While monetary restoration was granted by the Representative Town Meeting (RTM) to keep the library open on Sundays and save a job in the Public Works Department, numerous attempts at restoration for the schools, fire department, police department and others were ultimately shot down by the town council Wednesday night.

After three days of discussion, the RTM decided that the final word on the 2010--11 budget will be had on Monday night.

"This is my ninth year on the RTM," said Judy Starr, district 1, on Tuesday, the second night of deliberation. "I don't remember any budget this bad, this painful."

The one decision that seemed easiest to make was to restore $45,000 that was cut by the Board of Finance last month in order to ensure that the library will be open every Sunday. After a who's who of Westport residents made their case, the motion passed 33-1 on Wednesday to enthusiastic applause. Starr was the lone opponent.

"The Board of Finance is bottom-line oriented ... but I think the RTM has a broader function," said retired federal judge Alan Nevas, who was once chairman of the Board of Finance. "The RTM is more people-oriented. They have to think beyond the numbers."

He urged them to think with their hearts and not their minds, and that's exactly the RTM did.

Some of the speakers included Julie Belaga, Westport's former state representative and once a gubernatorial candidate, who spoke to the importance of the library, and Frank Deford, a writer for Sports Illustrated and commentator for National Public Radio (Deford also contributes to the Westport News). Library supporters even used the late Paul Newman, referred to only as "Butch," from his role in Butch Cassidy and the Sundance Kid, to strengthen their argument.

Earlier that evening, an engineering position at the Public Works Department was restored, bringing the total amount of money added to the original $62.1 million budget to $121,000.

The railroad parking fund also received $46,500. The fund is separate from the town budget and does not affect the tax rate.

On Tuesday, nothing was added to the $96.1 million school budget, which was finalized that night.

"I think we'll be just fine," said Gene Seidman, district 4, addressing concerns over the effect that the budget might have on the schools. "I think our kids will be just fine."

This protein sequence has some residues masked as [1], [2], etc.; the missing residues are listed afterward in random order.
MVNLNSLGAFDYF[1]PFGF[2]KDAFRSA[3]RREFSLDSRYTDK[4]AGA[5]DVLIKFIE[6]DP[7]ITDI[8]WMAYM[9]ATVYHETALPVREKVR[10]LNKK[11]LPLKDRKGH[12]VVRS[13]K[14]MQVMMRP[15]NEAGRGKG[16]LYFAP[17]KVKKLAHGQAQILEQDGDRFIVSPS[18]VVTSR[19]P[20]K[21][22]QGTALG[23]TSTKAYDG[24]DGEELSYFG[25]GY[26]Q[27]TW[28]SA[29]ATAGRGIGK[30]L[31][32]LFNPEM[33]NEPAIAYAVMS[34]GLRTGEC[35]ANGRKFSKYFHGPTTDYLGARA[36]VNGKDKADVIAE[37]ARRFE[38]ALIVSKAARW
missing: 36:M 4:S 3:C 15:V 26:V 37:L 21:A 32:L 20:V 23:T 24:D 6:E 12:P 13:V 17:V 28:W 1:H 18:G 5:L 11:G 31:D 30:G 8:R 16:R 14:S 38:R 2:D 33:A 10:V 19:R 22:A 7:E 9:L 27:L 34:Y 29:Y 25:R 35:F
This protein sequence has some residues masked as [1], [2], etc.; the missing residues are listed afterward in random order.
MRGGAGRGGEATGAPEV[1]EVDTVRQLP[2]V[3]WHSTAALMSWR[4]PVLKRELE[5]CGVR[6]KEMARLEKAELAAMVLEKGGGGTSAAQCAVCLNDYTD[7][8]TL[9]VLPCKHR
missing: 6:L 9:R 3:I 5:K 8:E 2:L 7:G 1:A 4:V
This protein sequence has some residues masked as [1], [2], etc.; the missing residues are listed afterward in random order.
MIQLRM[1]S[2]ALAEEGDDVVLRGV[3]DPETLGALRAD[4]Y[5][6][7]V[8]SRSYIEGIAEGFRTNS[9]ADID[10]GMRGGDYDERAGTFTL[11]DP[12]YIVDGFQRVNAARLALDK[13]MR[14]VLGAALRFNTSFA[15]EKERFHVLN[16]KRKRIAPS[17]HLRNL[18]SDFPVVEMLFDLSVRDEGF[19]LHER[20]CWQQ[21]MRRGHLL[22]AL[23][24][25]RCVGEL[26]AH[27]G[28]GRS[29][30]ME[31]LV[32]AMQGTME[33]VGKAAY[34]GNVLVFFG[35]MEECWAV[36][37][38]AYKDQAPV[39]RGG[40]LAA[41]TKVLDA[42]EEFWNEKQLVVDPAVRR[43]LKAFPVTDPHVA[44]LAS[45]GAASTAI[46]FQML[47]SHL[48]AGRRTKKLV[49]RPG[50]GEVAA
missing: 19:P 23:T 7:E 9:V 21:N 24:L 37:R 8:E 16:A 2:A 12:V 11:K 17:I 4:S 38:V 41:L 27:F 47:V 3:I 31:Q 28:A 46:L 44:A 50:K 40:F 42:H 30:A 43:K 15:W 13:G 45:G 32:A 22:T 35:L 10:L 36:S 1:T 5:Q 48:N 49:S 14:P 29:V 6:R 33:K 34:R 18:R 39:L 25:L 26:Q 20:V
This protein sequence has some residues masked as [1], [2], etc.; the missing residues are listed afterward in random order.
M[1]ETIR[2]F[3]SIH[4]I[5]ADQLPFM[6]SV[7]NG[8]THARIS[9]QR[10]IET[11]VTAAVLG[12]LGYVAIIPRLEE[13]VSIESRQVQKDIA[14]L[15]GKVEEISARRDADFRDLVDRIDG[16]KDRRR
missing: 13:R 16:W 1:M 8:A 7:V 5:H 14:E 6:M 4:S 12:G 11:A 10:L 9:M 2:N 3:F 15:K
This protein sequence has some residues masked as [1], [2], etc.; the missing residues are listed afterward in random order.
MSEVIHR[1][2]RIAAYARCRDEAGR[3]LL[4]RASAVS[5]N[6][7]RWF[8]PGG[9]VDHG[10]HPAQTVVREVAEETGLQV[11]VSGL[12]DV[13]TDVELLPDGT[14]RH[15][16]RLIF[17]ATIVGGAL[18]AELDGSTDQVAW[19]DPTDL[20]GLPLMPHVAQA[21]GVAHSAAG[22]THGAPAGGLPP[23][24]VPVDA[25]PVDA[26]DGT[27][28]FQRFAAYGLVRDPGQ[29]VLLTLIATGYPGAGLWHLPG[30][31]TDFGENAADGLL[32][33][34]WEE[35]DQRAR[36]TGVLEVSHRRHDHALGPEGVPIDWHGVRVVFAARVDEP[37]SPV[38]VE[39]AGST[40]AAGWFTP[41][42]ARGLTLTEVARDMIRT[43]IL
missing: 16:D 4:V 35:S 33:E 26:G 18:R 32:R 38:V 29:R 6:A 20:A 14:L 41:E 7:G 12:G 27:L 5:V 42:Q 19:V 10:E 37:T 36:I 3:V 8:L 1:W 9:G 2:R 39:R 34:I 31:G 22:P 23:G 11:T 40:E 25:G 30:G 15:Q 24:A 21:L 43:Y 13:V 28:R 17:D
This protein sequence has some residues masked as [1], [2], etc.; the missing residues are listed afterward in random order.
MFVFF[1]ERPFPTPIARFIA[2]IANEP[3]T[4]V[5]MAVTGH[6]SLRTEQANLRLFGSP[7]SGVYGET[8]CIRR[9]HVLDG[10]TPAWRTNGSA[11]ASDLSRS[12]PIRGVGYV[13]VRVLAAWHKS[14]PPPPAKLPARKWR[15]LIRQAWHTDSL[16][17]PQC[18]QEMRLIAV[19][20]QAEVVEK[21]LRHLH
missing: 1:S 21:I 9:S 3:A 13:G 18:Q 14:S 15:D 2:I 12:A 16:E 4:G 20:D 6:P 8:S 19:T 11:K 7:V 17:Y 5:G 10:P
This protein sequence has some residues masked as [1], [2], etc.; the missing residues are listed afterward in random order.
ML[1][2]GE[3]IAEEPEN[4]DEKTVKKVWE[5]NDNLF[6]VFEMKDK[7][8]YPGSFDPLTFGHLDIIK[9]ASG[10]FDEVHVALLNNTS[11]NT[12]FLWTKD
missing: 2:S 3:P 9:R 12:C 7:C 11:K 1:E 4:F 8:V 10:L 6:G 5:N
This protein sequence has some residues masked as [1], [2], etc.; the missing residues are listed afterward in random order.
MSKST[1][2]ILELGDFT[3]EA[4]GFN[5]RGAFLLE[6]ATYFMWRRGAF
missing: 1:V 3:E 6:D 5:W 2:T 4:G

In order for restoration to have been granted, 70 percent of the votes were needed. Two motions were made Tuesday night: one to restore the full $500,000 that had been cut by the Board of Finance earlier this year and the other to restore $250,000. The former failed 4 votes to 31. The latter failed 9 to 25. The budget as originally presented was finally approved 34 votes to 1.

"We have to avoid a steady erosion to the education services we provide," said Don O'Day, chairman of the Board of Education, when he asked for a full restoration at the start of the meeting. "There are some folks sitting in some pretty crowded classes, especially at Staples. A $500,000 cut will affect them."

How exactly the schools will be affected has yet to be determined by Elliott Landon, superintendent of schools, and his administration.

The importance of the schools not just to the education of youths, but in making Westport an attractive place to live, was considered as the RTM weighed the decision for three hours.

"I think that's certainly one of the reasons [people move to Westport] ...but people aren't going to be moving here when our tax rates begin to go up and Westport begins to look like Westchester in terms of taxes," said Amy Ancel, district 3. "I think we're going to shoot ourselves in the foot if we don't start pulling back [our expenses]."

Michael Rea, district 8, echoed Ancel's sentiments.

"We cannot keep growing exponentially the way we've been growing, both on the Board of Ed [budget] and the selectmen's [budget]," he said.

At the start of the Tuesday meeting, about 30 people were in attendance, including several students. J.J. Mathewson, a sophomore at Staples, mentioned how he went to China with other students and couldn't help but notice the rigorous and advanced education system that he feels that Americans have to compete with.

"Students may find themselves at a disadvantage [if the cuts are made]," he said.

After various RTM members spoke, mostly in opposition to any restoration, John McCarthy, district 9, urged anyone concerned about the budget process to do something about it.

"If you care about it, stop throwing things at the TV and join us next time there's an RTM election," he said.